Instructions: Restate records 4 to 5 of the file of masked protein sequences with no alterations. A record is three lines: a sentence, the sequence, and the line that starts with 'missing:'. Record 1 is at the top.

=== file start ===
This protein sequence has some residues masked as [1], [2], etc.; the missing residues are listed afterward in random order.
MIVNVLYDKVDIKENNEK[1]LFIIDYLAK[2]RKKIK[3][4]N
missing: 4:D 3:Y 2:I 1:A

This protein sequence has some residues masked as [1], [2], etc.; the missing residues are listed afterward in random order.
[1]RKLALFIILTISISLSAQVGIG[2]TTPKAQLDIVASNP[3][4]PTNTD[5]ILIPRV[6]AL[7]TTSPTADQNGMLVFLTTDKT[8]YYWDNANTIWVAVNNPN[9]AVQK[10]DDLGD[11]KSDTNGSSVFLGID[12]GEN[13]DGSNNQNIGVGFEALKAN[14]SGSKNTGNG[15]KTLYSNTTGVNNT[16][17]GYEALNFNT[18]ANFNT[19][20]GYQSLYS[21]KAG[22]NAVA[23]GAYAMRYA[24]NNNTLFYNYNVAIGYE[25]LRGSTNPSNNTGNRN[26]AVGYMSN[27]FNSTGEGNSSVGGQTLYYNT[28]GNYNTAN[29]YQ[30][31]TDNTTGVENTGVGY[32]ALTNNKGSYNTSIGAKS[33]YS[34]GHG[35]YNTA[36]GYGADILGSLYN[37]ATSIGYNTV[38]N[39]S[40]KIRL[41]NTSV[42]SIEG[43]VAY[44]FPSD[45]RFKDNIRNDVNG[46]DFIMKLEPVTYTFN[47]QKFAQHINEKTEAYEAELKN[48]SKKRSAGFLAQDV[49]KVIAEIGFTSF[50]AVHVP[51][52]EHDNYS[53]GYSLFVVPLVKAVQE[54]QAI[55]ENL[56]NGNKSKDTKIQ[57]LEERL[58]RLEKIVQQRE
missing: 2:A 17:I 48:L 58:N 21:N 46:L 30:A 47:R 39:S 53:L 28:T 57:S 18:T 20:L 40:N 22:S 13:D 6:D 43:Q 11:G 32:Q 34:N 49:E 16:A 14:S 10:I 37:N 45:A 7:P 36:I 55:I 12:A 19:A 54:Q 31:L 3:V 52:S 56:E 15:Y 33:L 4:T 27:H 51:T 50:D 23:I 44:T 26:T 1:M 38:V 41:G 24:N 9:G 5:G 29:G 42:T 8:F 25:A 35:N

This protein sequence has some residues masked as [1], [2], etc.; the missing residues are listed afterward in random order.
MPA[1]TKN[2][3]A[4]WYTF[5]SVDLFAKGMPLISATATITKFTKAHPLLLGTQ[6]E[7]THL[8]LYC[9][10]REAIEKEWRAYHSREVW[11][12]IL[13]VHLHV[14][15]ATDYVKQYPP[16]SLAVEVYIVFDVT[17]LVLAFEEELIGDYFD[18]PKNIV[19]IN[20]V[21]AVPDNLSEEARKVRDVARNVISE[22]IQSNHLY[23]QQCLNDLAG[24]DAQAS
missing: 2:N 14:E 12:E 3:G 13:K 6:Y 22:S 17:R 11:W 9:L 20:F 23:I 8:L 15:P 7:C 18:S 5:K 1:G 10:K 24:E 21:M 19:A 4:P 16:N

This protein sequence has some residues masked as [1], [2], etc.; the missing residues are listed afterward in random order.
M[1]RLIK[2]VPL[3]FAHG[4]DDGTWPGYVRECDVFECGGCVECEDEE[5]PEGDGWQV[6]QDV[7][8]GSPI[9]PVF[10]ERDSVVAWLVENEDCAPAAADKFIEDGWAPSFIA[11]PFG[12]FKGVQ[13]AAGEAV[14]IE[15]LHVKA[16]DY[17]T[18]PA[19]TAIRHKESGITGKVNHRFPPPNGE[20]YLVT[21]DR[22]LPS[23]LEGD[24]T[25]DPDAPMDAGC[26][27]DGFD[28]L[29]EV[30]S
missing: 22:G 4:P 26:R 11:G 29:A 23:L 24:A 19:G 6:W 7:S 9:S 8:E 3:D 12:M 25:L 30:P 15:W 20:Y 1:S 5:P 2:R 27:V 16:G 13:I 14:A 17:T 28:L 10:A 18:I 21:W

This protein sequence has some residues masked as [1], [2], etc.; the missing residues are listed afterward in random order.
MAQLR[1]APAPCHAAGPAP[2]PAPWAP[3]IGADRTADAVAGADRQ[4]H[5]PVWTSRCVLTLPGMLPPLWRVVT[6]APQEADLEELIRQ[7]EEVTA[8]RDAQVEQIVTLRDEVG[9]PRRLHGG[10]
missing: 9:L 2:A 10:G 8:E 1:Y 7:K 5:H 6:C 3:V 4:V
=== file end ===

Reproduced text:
This protein sequence has some residues masked as [1], [2], etc.; the missing residues are listed afterward in random order.
M[1]RLIK[2]VPL[3]FAHG[4]DDGTWPGYVRECDVFECGGCVECEDEE[5]PEGDGWQV[6]QDV[7][8]GSPI[9]PVF[10]ERDSVVAWLVENEDCAPAAADKFIEDGWAPSFIA[11]PFG[12]FKGVQ[13]AAGEAV[14]IE[15]LHVKA[16]DY[17]T[18]PA[19]TAIRHKESGITGKVNHRFPPPNGE[20]YLVT[21]DR[22]LPS[23]LEGD[24]T[25]DPDAPMDAGC[26][27]DGFD[28]L[29]EV[30]S
missing: 22:G 4:P 26:R 11:G 29:A 23:L 24:A 19:G 6:W 7:S 9:S 8:E 3:D 12:M 25:L 30:P 15:W 20:Y 1:S 5:P 2:R 27:V 16:G 13:I 14:A 17:T 28:L 10:A 18:I 21:W

This protein sequence has some residues masked as [1], [2], etc.; the missing residues are listed afterward in random order.
MAQLR[1]APAPCHAAGPAP[2]PAPWAP[3]IGADRTADAVAGADRQ[4]H[5]PVWTSRCVLTLPGMLPPLWRVVT[6]APQEADLEELIRQ[7]EEVTA[8]RDAQVEQIVTLRDEVG[9]PRRLHGG[10]
missing: 9:L 2:A 10:G 8:E 1:Y 7:K 5:H 6:C 3:V 4:V